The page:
The Trial of Alex Jones

Published 2 weeks ago -


Caroline Branch, Staff Writer

On Sept. 13, Alex Jones, a far-right pundit and host of Infowars began his second trial in the defamation case against the families of those who lost their lives in the 2012 Sandy Hook massacre. Jones has claimed, since April 2013, that the Sandy Hook shooting was a “government operation” with “inside job written all over it” during an Infowars broadcast. He recently admitted that he believes the tragedy to be a real event, but has not accepted his role in the continued harassment of the families. 

This trial, which takes place in Waterbury, CT, is to finally hold Mr. Jones responsible for the harm his claims have had on the lives of those connected to the event. According to NPR, Jones has already been found liable for his lies after a Texas lawsuit ordered him to pay $49.3 million dollars to the parents of 6 year-old victim Jesse Lewis. The Connecticut case is expected to cost Jones more because it includes three lawsuits representing fifteen plaintiffs. Jones’s defense is that his actions are covered under the First Amendment freedom of Speech. 

Since the trial started on Sept. 13, several witnesses have taken the stand against the Infowars host for his involvement in spreading misinformation and causing harm to the plaintiffs, says The Washington Post. Several relatives of the victims and an FBI agent who was a part of the response team that day have opened up about the effects Jones and his followers have inflicted upon them.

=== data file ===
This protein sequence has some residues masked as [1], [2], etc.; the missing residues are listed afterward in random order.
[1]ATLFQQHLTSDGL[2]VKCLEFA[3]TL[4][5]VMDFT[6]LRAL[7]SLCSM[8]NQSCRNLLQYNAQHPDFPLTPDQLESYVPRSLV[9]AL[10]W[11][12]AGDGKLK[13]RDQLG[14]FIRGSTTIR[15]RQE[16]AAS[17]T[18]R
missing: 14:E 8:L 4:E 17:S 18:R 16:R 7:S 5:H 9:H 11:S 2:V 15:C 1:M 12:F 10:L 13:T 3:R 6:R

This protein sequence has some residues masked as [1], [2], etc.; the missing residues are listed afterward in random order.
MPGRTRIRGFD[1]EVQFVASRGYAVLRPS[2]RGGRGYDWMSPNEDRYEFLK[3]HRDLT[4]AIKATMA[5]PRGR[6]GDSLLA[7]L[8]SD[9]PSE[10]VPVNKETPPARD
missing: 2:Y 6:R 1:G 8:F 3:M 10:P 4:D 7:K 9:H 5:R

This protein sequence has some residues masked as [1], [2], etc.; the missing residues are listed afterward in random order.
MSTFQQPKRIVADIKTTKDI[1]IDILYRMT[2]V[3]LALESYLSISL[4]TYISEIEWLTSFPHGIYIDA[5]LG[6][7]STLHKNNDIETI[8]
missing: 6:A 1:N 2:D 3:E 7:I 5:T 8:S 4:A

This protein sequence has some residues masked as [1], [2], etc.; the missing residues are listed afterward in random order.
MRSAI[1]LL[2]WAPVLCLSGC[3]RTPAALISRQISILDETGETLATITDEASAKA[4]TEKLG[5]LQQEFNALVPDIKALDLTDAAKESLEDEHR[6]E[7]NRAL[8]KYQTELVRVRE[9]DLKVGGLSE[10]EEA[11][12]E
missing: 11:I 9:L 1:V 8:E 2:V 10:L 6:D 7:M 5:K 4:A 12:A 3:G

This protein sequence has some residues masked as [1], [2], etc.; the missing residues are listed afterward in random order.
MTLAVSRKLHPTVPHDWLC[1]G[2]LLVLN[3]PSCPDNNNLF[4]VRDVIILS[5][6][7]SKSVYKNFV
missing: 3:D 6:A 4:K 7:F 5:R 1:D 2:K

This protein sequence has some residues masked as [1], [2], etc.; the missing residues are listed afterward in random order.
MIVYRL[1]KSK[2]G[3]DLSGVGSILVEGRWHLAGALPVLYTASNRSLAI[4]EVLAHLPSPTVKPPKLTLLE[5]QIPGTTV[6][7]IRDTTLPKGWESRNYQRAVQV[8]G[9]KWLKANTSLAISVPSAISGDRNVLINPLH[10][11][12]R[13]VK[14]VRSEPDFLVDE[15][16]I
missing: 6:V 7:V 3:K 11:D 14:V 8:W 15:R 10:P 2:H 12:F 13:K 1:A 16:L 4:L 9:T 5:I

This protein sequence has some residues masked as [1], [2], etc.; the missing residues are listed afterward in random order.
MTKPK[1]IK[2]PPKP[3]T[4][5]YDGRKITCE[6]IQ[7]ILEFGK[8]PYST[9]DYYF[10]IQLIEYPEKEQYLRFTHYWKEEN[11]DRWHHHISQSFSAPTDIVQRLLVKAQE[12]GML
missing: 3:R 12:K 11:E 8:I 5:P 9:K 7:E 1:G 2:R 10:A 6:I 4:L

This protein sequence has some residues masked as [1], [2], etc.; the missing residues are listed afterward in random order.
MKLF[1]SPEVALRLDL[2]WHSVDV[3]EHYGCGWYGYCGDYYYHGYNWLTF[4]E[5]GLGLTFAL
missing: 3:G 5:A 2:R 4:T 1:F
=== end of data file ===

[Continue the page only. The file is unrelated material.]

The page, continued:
The first to take the stand was Carlee Soto Parisi, the sister of Vicki Soto, a first grade teacher killed at Sandy Hook. Soto Parisi testimony included the widely circulated photograph of her devastation at the news of her sister’s death that ignited fake claims that Carlee Soto Parisi was an actor hired for this ‘government conspiracy.’ She also described her ruins with those who continue to believe this conspiracy. At a 5k organized in her sisters honor in 2015, Matthew Mills of Brooklyn accosted Ms. Soto Parisi and her family claimed that the tragedy didn’t happen. Mr. Mills was arrested and charged with breach of peace. 

“It’s hurtful, it’s devastating, it’s crippling,” Ms. Soto Parisi said in an NPR article about the trial. “You can’t breathe properly, because you’re constantly defending yourself and your family.” 

After Ms. Soto Parisi testified, William Aldenberg of the FBI took the stand. Mr. Aldenberg, a first responder to the tragedy, struggled with emotion as he described his horror when he entered the school. Mr. Aldenberg, according to The Washington Post, was also believed to be a ‘crisis actor’ due to his resemblance to David Wheeler, whose son Ben was a victim. This theory brought much harassment and threats to both Mr. Wheeler and Mr. Aldenberg. 

Mr. Aldenberg was seen to be weeping as he spoke about this case of mistaken identity while Mr. Wheeler stood in the gallery. Mr. Aldenberg said that even though he does not know how this theory started, he ‘“felt responsible” for Mr. Wheeler’s pain.

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